I have a book that has been following me around for years. First the book was in the bookcase of the house where I grew up. It stayed there for a long while because it used to belong to my Dad. The book followed me to all the places I have lived since then and now resides on a table in our home. My parents must have seen me page through the book many times, and they must have thought that I liked the book so much that I needed to have it live with me. Little did they know that I only read the first few pages several times. After that I just looked at the pictures. Sometimes kids think that there are too many words in a book.
Now that it looks like I am not a kid any more, I have noticed that there really are not that many words in this book. The print is large, and there are about 160 pages (including pictures). I thought that reading the book, The Little Swiss Wood-Carver, by Madeline Brandeis, © 1929, would help remind me about Switzerland and woodcarving, and it did.
I always knew that Switzerland was a very beautiful country from the stories that I heard and the pictures I have seen. This made me wonder why Grandpa left such a beautiful place; he never complained about living there. I know he came to America to find more opportunities. Reading about Seppi’s life in the mountains made me realize that times were not always as good as I thought they were. Most of the wood carvings made by Seppi’s father were sold to shops in the village. The village shops were only busy during the tourist season. Seppi and his father would sometimes run out of food during the long, cold winter months when the tourists didn’t bother to visit.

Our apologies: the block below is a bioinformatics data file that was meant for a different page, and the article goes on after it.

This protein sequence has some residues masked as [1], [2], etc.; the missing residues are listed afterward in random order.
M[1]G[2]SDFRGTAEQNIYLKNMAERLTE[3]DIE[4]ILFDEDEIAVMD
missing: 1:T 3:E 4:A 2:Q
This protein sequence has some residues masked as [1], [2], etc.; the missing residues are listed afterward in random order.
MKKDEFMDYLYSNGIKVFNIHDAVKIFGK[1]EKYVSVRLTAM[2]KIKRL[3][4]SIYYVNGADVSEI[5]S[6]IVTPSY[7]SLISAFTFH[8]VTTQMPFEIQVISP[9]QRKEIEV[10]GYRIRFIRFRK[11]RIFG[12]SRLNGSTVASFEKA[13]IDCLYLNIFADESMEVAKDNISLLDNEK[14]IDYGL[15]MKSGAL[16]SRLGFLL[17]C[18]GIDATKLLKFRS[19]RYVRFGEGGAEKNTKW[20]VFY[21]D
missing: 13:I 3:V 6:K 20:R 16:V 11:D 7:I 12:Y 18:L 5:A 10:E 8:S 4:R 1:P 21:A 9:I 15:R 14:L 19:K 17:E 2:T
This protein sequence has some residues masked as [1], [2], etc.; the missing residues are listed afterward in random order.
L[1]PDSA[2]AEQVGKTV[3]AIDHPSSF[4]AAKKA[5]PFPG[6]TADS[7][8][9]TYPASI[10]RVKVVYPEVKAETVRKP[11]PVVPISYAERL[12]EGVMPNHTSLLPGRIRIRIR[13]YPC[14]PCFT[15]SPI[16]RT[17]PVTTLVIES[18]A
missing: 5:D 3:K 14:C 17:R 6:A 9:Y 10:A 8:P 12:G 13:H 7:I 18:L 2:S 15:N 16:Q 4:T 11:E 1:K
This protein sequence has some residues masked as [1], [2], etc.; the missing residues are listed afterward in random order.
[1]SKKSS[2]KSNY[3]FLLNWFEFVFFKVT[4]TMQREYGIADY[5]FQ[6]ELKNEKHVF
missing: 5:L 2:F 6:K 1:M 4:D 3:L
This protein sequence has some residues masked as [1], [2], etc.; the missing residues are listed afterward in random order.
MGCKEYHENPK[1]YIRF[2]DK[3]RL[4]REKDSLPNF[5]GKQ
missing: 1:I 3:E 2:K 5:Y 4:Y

The part of the book that charmed me most was how Seppi wanted to be a wood carver just like his father. He longed to go to woodcarving school, but his father could not afford it. The villagers thought that Seppi’s father was rich because he was so gifted. So Seppi secretly carved animals while he tended the goats for one of their neighbors. The way that Seppi honored his father’s woodcarvings reminded me of how my Dad felt about my Grandpa’s work.
The feeling that this book conveyed was just what I was looking for to help me write about my Grandpa. If I could write and explain how my Dad honored my Grandpa, and how Dad taught his kids to do that too, what a treasure that would be. It’s good to notice and see what has been following you around, and then figure out why you have been holding onto it for years.